Donald Trump Retweets Call to Fire Anthony Fauci After Doctor Criticizes Trump's Coronavirus Response

President Donald Trump retweeted a post calling for Dr. Anthony Fauci to be fired after Fauci appeared on CNN Sunday. Fauci, who heads up Trump's White House Coronavirus Task Force, appeared on the network's State of the Union and acknowledged that the country "could've saved lives" if mitigation efforts had started earlier. "You know, Jake, as I have said many times, we look at it from a pure health standpoint," Fauci told host Jake Tapper. "We make a recommendation. Often, the recommendation is taken. Sometimes it's not. But we — it is what it is. We are where we are right now."

Following that interview, GOP congressional candidate DeAnne Lorraine tweeted the hashtag #FireFauci. "Fauci is now saying that had Trump listened to the medical experts earlier he could've saved more lives," Lorraine wrote. "Fauci was telling people on February 20th that there was nothing to worry about and it posed no threat to the US public at large. Time to #FireFauci." Trump retweeted that post, seemingly directly disagreeing with the longtime director of the National Institute of Allergy and Infectious Diseases. "Sorry Fake News, it's all on tape," Trump wrote, insisting his travel ban was the action needed to slow the spread. "I banned China long before people spoke up."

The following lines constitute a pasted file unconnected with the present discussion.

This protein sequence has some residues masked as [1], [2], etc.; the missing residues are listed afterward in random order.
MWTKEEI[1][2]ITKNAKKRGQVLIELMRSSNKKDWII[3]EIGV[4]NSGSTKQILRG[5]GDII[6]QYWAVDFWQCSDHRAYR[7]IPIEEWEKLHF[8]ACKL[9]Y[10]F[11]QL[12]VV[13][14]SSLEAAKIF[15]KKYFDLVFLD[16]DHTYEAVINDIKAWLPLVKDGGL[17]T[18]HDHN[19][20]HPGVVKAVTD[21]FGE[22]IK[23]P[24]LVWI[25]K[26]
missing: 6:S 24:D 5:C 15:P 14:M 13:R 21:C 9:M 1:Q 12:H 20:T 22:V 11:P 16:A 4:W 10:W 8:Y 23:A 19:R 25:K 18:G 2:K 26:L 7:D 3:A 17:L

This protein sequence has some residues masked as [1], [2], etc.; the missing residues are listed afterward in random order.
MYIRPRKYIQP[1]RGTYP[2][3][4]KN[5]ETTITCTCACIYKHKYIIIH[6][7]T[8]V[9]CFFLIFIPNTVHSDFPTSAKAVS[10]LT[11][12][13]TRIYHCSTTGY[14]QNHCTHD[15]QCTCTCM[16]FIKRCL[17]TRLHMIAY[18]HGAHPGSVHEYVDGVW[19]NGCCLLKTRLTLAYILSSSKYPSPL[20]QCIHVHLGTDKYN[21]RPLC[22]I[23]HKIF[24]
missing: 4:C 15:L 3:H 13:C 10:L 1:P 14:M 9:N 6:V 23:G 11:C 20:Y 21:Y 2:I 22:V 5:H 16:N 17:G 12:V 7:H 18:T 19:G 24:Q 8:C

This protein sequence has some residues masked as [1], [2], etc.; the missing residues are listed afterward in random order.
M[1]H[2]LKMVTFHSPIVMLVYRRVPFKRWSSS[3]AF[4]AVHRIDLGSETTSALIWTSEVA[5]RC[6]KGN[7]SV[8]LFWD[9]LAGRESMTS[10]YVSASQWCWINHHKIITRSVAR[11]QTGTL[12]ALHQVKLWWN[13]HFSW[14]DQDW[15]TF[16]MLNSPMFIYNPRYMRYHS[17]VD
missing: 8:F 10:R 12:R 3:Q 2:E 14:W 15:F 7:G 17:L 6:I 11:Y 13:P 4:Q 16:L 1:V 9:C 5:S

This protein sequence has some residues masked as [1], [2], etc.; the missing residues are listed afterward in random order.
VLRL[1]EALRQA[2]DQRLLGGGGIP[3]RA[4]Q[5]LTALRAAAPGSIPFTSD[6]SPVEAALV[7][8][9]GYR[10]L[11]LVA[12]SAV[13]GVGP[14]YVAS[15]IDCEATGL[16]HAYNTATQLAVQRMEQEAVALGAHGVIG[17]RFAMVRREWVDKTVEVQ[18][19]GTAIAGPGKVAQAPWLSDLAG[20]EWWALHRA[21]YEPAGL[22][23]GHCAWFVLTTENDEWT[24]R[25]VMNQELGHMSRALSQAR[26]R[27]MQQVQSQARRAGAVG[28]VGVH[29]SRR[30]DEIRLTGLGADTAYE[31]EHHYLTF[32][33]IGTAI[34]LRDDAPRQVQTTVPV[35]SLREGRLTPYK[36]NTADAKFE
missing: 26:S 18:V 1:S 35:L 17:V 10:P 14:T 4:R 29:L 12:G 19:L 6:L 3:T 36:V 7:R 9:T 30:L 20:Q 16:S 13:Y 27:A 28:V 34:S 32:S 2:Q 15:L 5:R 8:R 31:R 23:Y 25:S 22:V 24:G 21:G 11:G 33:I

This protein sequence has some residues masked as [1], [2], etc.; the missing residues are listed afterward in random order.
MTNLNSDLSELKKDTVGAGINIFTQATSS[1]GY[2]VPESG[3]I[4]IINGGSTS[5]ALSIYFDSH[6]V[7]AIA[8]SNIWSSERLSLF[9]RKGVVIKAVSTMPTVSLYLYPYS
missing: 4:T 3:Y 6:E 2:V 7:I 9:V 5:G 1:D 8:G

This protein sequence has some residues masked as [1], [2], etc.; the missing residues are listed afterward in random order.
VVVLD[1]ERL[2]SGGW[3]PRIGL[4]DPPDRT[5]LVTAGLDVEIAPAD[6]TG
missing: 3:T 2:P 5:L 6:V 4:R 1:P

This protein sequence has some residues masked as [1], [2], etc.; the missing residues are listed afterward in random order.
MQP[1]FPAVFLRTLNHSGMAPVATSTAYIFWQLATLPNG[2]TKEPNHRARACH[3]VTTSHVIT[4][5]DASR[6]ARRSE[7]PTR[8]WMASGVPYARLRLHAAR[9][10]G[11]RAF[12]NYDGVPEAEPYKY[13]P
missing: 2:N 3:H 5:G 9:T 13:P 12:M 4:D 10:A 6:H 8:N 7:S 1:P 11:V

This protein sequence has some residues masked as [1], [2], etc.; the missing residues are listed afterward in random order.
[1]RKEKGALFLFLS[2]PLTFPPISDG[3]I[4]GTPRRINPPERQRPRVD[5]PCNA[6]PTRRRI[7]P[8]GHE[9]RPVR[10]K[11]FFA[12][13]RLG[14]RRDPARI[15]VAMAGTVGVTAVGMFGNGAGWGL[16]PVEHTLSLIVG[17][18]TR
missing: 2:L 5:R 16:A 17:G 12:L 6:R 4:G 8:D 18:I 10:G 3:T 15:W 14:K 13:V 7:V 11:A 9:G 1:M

Trump in the past has retweeted critical tweets of officials or enemies rather than making the criticism himself. The retweet fueled speculation that Trump was running out of patience with the scientist and could conceivably fire him.

Fauci has assumed national prominence as a leader in the fight against the coronavirus, and has contradicted or corrected Trump on specific matters during the crisis, including whether the anti-malaria drug hydroxychloroquine is effective against it.

Last week, drama brewed between Trump and Fauci at a daily White House coronavirus briefing when Trump stepped in and prevented Fauci from answering a question about hydroxychloroquine. That came after a reported heated disagreement in the Situation Room over the efficacy of the drug. Trump's top trade adviser, Peter Navarro, reportedly feuded with mother officials over the drug's unproven effectiveness to treat coronavirus. As medical experts explained to Trump that there is a risk in touting hydroxychloroquine in case it doesn't ultimately work to combat the coronavirus, Navarro and other aides sided with Trump.

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Navarro reportedly lashed out at Fauci, a person familiar with the meeting told CNN last week. Navarro had brought a stack of paperwork about the drug with him into the Situation Room, arguing that it was proof that it could work to treat COVID-19, which Fauci disagreed with because it was not data. "What are you talking about?" Fauci reportedly asked, setting Navarro off. He reportedly became indignant. Several aides later said they were unfazed by Navarro's outburst, saying he has them regularly. But the argument could illustrate a deep division between the task force's response to the pandemic.

As of Monday morning, there have been 1,860,011 confirmed cases of coronavirus worldwide — with 114,983 deaths — according to data gathered by Johns Hopkins University. The United States has surpassed every country with the most confirmed cases reported by hospitals and the government, at 557,590, and over the weekend surpassed Italy in number of deaths, with 22,109.